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Sauce

Authentic, romantic Italian in every way

Email|Print| Text size + By Wesley Morris
Globe Staff / February 2, 2008

Occupationally speaking, here's the only problem with having a really good, rather romantic meal someplace: You have to tell everybody you had it. That's great for some restaurants and bad for you - the crowds descend, and you can't get a table. For others, you couldn't get a table in the first place.

Then there are open secrets like Vinoteca di Monica, an easy-to-love Italian place in the North End. It's been there for years, but a fairly recent makeover added a bar and did something to up the intimacy factor. It's unclear what exactly. Red is the primary color, and the lighting creates a chardonnay glow. And yet a few nights ago the dining room was often only half full, which was good news for the spontaneous diner who failed to get his act together to make a reservation.

The largest party that particular evening was large and businessy. The hostess had the disappointing inclination to seat three people at an adjacent table but happily agreed to move the trio to the other, decidedly less crowded side of the restaurant, at a banquette. Away from that big group, there was room to appreciate how the light human traffic helped enrich Monica's cozy warmth and create the illusion that the dining room was all yours. Under those circumstances, it's the kind of place where you start to see a twinkle in a platonic co-worker's eye that not even the boardwalk-quality renderings of Jimi Hendrix and Jim Morrison in the distance can dull.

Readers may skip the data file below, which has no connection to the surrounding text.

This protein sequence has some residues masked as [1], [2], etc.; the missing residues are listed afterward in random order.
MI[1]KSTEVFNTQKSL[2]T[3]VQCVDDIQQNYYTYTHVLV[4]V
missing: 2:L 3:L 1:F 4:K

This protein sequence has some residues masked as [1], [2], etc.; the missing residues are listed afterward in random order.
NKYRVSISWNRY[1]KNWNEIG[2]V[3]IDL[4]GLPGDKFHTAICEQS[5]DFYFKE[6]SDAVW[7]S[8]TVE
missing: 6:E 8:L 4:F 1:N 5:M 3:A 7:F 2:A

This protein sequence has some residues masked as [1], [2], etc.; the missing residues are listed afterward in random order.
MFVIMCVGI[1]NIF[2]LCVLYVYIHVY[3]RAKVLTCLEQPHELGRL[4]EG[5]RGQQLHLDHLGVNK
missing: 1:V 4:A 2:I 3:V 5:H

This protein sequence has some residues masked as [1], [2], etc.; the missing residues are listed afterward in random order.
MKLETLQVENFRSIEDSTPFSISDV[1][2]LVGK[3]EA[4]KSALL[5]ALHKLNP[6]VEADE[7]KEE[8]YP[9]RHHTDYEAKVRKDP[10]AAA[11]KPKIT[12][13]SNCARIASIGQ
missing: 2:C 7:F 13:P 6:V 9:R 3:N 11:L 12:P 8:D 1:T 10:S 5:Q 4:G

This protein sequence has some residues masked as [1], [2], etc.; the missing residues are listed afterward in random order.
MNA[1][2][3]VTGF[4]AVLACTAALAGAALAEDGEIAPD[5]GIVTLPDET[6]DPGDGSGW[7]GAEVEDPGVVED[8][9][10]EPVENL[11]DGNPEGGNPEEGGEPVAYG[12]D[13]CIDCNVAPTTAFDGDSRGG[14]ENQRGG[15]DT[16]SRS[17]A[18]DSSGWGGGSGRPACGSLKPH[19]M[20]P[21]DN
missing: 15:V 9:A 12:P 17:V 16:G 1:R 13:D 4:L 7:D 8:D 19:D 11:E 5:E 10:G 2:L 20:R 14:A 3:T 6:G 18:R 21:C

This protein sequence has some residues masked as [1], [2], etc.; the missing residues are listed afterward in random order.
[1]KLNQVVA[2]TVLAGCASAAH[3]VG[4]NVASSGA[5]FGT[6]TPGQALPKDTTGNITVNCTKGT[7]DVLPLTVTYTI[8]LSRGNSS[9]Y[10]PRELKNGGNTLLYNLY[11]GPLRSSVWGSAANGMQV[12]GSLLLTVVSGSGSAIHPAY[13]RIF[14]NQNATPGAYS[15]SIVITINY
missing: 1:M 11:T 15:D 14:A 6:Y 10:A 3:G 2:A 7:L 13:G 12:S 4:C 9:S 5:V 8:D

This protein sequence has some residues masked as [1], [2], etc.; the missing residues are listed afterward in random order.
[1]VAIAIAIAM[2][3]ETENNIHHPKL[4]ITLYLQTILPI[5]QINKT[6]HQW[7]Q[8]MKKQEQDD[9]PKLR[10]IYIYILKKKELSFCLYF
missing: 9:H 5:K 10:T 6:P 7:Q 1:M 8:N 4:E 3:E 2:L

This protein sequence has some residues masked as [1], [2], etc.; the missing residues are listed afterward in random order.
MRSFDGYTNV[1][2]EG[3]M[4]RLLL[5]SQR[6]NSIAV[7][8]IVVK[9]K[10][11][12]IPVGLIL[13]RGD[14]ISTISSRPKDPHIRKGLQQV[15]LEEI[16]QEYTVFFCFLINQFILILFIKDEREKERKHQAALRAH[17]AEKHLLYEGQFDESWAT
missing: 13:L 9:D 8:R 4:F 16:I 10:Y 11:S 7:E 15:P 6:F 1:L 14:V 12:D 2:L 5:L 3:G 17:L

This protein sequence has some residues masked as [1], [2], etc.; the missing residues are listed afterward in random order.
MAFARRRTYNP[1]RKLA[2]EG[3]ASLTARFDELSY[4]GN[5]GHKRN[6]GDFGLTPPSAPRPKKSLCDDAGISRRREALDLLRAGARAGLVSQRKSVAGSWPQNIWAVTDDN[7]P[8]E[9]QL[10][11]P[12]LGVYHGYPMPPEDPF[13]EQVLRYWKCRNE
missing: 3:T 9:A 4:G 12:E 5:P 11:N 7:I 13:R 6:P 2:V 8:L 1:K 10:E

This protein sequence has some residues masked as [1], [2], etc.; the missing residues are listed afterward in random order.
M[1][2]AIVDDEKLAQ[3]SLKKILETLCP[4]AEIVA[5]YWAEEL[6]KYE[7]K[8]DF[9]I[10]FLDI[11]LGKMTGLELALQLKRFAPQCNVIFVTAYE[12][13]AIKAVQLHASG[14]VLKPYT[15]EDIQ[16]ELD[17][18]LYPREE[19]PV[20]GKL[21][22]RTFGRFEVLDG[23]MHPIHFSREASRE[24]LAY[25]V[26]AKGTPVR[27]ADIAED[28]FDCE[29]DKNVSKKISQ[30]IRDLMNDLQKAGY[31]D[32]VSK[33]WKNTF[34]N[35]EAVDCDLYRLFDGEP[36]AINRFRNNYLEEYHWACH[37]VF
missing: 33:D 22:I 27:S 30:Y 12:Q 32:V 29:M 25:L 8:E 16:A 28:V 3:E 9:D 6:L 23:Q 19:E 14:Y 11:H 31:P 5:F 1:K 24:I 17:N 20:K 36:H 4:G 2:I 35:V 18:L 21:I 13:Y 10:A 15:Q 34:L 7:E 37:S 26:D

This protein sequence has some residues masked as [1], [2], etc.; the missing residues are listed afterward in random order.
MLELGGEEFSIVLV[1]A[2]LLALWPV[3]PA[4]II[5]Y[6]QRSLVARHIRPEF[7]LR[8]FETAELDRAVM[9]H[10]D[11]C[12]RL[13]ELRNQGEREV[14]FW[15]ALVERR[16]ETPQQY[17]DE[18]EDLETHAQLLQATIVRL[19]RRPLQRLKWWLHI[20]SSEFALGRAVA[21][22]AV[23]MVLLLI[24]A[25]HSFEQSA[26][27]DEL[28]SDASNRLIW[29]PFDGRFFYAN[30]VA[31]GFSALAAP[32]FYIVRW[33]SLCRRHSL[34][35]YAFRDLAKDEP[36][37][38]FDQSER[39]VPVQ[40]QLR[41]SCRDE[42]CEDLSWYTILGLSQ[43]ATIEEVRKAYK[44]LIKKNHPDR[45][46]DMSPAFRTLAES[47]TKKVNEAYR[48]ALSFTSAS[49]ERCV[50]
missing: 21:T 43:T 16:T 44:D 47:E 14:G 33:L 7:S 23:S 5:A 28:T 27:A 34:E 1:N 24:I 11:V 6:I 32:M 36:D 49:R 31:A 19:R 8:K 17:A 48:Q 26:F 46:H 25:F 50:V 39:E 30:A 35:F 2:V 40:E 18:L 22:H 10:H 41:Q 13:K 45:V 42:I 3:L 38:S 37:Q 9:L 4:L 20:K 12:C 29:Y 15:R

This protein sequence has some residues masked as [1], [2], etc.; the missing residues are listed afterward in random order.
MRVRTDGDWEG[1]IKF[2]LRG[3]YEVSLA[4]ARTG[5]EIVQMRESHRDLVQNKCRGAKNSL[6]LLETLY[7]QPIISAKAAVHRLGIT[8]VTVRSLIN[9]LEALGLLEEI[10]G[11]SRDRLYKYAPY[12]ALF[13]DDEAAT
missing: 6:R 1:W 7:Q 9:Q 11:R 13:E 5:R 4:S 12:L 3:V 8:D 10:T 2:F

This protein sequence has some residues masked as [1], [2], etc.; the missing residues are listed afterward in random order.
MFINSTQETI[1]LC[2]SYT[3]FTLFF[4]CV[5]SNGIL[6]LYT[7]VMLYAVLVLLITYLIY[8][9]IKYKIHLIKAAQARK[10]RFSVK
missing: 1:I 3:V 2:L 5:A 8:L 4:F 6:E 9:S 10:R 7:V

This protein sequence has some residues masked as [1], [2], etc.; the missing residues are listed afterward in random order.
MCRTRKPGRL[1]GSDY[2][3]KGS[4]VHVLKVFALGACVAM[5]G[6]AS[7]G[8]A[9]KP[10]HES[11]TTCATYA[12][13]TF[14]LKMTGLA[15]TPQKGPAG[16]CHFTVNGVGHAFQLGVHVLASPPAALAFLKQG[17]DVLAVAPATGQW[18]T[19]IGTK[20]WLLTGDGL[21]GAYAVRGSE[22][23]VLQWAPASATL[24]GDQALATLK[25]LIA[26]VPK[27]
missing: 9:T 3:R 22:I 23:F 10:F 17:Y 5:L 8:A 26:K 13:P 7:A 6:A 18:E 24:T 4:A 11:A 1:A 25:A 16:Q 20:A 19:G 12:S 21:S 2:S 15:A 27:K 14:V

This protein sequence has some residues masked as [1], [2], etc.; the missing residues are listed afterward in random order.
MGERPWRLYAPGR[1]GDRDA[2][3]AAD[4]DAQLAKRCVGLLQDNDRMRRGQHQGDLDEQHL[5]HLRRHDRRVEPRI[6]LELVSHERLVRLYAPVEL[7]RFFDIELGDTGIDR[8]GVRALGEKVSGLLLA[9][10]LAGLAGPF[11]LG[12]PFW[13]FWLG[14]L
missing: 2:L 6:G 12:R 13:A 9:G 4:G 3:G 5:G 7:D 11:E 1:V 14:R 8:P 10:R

That the food here is as good as it is seems like a bonus. The menu doesn't go off into the extreme. But it's got a great big comfort zone, and an amiable wait staff to serve from it. A delicious flatbread pizzetta comes with figs, goat cheese, caramelized onions, and cured capocollo. And once you get past the fact that the two curled Italian sausages in the sausage-and-peppers antipasti look a lot like a giant mushroom, you can admire its nearly peerless, sweet vinegar tang.

The scallops and risotto special was special, indeed. Bolognese was paired with evocatively egg-noodley tagliatelle and had a deceptive lightness. And the charred edges of a perfectly cooked pork chop made a stunning contrast with the poached pear wedges, broccoli rabe, and sherry glaze. It was a fun combination of flavors. The gentleman who ordered it said it was a nice dish to visit, but he wouldn't want to live there. So the guy sitting across from him visited often.

Starting out at the bar, this all seemed less than possible. Monica's has a full liquor license now, bar-height tables, and the obligatory flat screen television. And this annexed dining area, while pleasing in the liquor and service departments, is nowhere as appealing as the space on the other side. The bottles on the shelves do form a terrific wall in the larger dining room. Otherwise, the bar is more "Sex and the City" than "Love in the Afternoon."

Still, the idea of a romantic Italian place - especially one in the North End (seriously, throw a rock) - sounds like a cliché. But Monica's authenticity transcends the kitchen. Every night could be Valentine's Day.

Vinoteca di Monica, 143 Richmond St. 617-227-0311. Entrées $18-35. Wines by the glass $8-20

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